Results of experimental studies indicate that maintaining server inlet temperatures within the ASHRAE allowable environmental ranges will prevent CPUs from reaching those thresholds where performance is affected. One particularly well-defined and controlled study was conducted at IBM and reported at an American Society of Mechanical Engineers technical conference. Their focus was specifically on server performance within the Class A3 envelope (41-104˚F), and more specifically at the upper range of that envelope. They tested 1U, 2U and blade server packages with different power supplies and they selected workload test packages to simulate both high performance computing and virtualization cloud typical workloads. They evaluated over 70 different CPUs and selected test samples from the best and worst for power leakage to determine the effect of that variable on results at these conditions. They baselined each piece of equipment and associated workload test at 77˚F server inlet temperature and then re-tested at 95˚F (Class A2 upper limit) and at 104˚F (Class A3 upper limit). The results, summarized in Table 1, wherein the 95˚F and 104˚F columns are the ratio of operations performed versus the 77˚F baseline, clearly indicate there is no degradation of performance at these higher temperatures. The only test that fell outside the +/- 1% tolerance of the test workloads and data acquisition was the worst power leakage blade system running Linpack in the intensified Turbo Boost mode, and that only showed a 2% performance degradation, or 1% beyond the tolerance margin of error.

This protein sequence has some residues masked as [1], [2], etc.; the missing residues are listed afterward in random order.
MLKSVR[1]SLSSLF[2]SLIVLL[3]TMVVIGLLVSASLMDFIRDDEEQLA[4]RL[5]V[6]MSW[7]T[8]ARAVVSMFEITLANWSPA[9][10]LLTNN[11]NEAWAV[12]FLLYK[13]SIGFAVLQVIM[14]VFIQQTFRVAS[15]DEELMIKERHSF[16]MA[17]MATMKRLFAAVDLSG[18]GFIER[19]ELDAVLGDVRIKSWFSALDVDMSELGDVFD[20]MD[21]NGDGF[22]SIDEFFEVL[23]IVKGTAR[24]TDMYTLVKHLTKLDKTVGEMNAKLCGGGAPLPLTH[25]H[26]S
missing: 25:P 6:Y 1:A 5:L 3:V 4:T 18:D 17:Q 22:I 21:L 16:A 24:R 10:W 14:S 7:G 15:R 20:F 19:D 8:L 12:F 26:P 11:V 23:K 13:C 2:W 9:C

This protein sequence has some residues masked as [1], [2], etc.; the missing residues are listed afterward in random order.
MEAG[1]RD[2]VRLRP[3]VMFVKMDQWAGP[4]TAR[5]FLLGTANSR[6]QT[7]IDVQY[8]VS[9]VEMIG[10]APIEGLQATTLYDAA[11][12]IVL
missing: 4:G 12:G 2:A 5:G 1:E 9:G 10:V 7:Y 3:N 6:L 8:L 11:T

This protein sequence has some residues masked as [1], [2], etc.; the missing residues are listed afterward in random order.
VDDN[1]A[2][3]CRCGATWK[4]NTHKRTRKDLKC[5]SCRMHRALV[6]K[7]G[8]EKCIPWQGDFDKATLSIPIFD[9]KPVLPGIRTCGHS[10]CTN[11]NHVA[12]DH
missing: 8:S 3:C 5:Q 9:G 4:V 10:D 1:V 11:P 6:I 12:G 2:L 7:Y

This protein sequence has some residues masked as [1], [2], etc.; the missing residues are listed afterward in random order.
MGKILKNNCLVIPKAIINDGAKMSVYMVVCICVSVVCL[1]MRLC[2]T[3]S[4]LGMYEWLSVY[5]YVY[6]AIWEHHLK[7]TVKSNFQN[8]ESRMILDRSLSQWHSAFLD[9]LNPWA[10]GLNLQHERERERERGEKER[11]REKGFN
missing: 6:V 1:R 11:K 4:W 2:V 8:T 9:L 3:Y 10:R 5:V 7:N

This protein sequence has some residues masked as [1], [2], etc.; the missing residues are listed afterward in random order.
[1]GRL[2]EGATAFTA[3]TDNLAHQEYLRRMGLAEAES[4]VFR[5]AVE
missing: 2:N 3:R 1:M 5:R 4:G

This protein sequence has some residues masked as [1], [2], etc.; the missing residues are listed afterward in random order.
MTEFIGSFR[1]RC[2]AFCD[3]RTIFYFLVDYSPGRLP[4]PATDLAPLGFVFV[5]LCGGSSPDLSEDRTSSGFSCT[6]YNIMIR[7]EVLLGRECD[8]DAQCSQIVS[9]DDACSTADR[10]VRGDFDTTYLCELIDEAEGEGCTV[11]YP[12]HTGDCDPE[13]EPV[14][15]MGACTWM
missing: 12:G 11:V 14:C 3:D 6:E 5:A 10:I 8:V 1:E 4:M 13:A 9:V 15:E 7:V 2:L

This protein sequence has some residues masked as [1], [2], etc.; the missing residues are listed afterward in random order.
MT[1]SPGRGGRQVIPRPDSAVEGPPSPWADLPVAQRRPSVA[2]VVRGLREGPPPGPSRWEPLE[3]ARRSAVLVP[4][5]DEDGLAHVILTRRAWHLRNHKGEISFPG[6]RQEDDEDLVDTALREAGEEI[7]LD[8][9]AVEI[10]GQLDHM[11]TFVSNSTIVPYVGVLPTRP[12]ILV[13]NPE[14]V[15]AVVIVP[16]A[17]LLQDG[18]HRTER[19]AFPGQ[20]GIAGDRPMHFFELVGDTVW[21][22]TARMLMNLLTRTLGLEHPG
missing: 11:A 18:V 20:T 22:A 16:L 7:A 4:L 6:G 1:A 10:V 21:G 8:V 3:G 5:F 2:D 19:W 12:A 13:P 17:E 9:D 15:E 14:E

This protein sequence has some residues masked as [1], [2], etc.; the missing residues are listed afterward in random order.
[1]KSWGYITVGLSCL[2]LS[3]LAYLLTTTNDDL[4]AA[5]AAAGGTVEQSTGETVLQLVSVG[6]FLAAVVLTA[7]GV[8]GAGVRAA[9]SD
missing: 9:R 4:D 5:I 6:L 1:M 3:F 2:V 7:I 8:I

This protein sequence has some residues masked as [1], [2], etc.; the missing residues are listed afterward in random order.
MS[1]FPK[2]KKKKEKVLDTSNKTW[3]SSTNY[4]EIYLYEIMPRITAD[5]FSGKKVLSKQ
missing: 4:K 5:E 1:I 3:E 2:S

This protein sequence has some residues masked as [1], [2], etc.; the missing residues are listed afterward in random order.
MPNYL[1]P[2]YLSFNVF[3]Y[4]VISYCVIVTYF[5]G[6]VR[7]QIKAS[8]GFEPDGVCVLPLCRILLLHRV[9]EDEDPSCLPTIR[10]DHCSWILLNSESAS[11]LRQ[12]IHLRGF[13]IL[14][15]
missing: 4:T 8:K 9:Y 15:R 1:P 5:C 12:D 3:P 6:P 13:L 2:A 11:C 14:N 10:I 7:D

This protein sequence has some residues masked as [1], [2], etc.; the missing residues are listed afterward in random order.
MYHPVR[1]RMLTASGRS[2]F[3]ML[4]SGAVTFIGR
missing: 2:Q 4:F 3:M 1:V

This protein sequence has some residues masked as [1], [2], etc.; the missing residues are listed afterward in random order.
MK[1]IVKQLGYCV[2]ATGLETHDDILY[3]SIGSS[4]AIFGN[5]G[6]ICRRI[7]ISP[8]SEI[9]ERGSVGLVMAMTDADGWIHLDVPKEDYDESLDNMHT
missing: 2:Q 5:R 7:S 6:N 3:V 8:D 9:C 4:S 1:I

CONDITIONS TESTEDServer Inlet Temperature
1U-a130WHPC FLOPs w/turbo1.001.001.00
1U-a115WHPC FLOPs w/turbo1.001.001.00
2U115WHPCBestFLOPs w/turbo1.001.001.00
2U130WHPC FLOPs w/turbo1.001.001.00
Blades130WHPCBestFLOPs w/turbo1.000.990.99
Blades130WHPCWorstFLOPs w/turbo1.000.990.98